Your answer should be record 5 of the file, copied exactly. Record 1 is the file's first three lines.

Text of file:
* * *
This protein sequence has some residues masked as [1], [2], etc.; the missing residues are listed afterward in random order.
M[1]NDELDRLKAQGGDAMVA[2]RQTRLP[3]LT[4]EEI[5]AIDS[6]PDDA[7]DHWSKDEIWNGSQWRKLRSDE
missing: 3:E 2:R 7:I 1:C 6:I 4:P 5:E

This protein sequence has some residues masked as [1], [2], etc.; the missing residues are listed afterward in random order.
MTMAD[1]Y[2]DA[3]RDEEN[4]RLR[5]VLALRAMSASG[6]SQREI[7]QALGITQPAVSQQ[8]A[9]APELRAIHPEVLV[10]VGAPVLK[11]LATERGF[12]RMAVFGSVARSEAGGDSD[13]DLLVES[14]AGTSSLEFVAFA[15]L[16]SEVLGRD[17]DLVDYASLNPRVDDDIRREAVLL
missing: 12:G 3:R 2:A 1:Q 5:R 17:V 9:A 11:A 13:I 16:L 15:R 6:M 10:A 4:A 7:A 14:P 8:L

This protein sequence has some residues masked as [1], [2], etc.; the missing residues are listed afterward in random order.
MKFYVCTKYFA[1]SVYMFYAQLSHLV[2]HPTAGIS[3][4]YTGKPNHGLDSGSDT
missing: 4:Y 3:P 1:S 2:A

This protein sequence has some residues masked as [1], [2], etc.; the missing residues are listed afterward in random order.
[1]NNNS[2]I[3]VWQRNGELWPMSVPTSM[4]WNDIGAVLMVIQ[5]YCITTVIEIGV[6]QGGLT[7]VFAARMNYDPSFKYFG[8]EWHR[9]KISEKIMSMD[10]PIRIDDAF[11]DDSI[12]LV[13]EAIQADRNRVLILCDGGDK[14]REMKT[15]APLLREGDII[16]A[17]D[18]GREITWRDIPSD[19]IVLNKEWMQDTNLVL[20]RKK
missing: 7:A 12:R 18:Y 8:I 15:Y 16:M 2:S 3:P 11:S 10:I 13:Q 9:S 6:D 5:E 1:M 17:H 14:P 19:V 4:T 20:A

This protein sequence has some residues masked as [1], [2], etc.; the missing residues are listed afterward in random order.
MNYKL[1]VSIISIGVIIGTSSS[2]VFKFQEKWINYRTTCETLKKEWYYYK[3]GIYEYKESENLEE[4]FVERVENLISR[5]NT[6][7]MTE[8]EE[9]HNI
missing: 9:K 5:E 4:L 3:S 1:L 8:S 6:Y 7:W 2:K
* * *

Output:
This protein sequence has some residues masked as [1], [2], etc.; the missing residues are listed afterward in random order.
MNYKL[1]VSIISIGVIIGTSSS[2]VFKFQEKWINYRTTCETLKKEWYYYK[3]GIYEYKESENLEE[4]FVERVENLISR[5]NT[6][7]MTE[8]EE[9]HNI
missing: 9:K 5:E 4:L 3:S 1:L 8:S 6:Y 7:W 2:K